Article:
p.p.s. In an effort to spend less time messing about with social media, I’m going to put Share Your Wares Sunday on pause for the time being, probably just for the rest of the summer. Thanks very much to everyone who’s taken part over the last few months.

29 Comments

  1. Hey Milo, good to see this review! (And what a truly wonderful vinyl album release of Song, By Toad!)

    As for me, I’m finally using some more fuel to get my first eguide written, after the Beyond Rules release earlier this year. It will be all about how to get things done while traveling. I have found myself struggling with that at time, yet still managed to find some kind of a balance over almost three years now, so I thought it would be useful to share my experiences with others.

    Looking forward to your manifesto, and to more clearminded creativity!
    Fabian | The Friendly Anarchist recently posted..Pieces of Berlin

    • Thanks Fabian – yes it’s a great artifact. Just got another one through the post, the comic SVK by Warren Ellis and D’Israeli – it comes with a UV light to reveal certain elements of the story.

      Looking forward to the eguide, I’ve always wondered how you do it!

      Yes the manifesto is my main goal for the time being. So here’s to less social media!

  2. Have you ever read George Leonard’s Mastery?

    He’s got a great riff in there about how we don’t spend enough time at the plateaus as we ascend to mastery.

    The plateaus are where it is boring, hard, sloggy. The place where many of us want to pack it in.

    Ah . . . but just around the corner is the *next step up*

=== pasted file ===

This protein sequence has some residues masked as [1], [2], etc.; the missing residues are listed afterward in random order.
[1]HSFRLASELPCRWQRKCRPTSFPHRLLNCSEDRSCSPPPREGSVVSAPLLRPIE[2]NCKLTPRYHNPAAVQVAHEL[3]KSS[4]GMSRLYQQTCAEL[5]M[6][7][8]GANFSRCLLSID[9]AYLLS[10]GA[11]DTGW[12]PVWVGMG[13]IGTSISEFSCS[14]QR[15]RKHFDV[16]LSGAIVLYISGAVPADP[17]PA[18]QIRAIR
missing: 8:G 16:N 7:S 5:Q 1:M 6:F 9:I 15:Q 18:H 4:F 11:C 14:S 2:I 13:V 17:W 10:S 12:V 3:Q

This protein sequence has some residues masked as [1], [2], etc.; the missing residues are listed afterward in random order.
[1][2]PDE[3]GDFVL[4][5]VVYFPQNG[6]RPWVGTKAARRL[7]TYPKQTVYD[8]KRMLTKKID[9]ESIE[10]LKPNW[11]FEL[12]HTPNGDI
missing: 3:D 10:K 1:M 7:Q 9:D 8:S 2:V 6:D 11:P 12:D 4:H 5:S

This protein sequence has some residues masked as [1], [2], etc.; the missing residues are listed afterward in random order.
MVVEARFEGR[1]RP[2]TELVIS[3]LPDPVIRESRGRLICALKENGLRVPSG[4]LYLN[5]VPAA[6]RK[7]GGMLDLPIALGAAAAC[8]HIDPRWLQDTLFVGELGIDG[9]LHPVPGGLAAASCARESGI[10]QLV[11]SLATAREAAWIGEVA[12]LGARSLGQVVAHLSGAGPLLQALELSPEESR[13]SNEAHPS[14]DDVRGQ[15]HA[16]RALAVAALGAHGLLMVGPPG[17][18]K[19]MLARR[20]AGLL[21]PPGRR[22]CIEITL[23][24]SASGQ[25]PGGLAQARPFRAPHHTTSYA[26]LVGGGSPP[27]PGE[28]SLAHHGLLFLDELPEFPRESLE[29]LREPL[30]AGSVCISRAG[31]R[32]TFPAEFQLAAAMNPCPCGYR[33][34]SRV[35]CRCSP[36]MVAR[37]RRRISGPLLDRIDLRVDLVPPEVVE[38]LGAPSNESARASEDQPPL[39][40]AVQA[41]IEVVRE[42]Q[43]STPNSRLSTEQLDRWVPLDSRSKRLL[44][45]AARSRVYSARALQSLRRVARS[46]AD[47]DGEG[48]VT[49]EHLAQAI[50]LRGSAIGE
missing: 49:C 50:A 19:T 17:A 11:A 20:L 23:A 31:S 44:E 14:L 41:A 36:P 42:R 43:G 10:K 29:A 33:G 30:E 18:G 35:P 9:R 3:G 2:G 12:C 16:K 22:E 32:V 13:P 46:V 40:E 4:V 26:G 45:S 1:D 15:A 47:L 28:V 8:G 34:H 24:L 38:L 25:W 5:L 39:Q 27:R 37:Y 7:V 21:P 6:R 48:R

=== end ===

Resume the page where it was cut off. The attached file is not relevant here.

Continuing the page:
Good stuff here . . . keep it going ; )

    • Sounds good Mike – a possible future Clear-Minded Classic perhaps!

      Also sounds a similar message to Godin’s The Dip. Choosing what to give up and what to continue doing is the key I guess.

      Many thanks for the support!

  3. Hello Milo,

    It seems almost everybody who’s doing “creative” work has this same problem: you know you have to do write/draw/compose/whatever today, you are all set, ready to go, and then… you go and do the dishes. Check your mail. Read that interesting article you saw in the newspaper yesterday…

    What I don’t understand is why we do that. Even when I try to be really honest with myself, I do not fully see the reason behind this behavior. There are some possible explanations, but none seems right.

    Am I just being lazy? Sorry, but no. I’m not a lazy person. And if it was laziness, than why would you go and do the dishes and all those other chores? Then I would be sitting in the sofa for the rest of the afternoon, watching old James Bond movies with the cat on my lap. Hey, doesn’t she need feeding…

    Perhaps I don’t really really really like to do the work I’m supposed to do? Nah. Come on! I’m an illustrator. I get to sit and draw and play with shapes and colors all day long. Sensual pleasures!

    Perhaps I’m afraid? Of failing? Then why do I sometimes quit when I’m on a roll? I’ve made a nice drawing yesterday and I feel I’m getting better all the time, finally finding something like an own voice as well… That should be stimulating, no?

    Perhaps I’m afraid of success? Then why do I like to post my work on a blog? Why do I try to attract the attention of people? Why would I seek out job opportunities? I could do the work and keep it in my sketchbooks and private files. Guaranty no “success”.

    Or are all these answers just too simple? Is it some intricate combination of all of the above? Because, of course, I sometimes do get afraid people won’t like what I made. And sometimes I don’t feel like scanning those sketches. And sometimes I do spent the afternoon watching Thunderball, On Her Majesty’s Secret Service and Dr. No, one after the other. And yes, I do like to be on my own so leave me alone, thank you very much.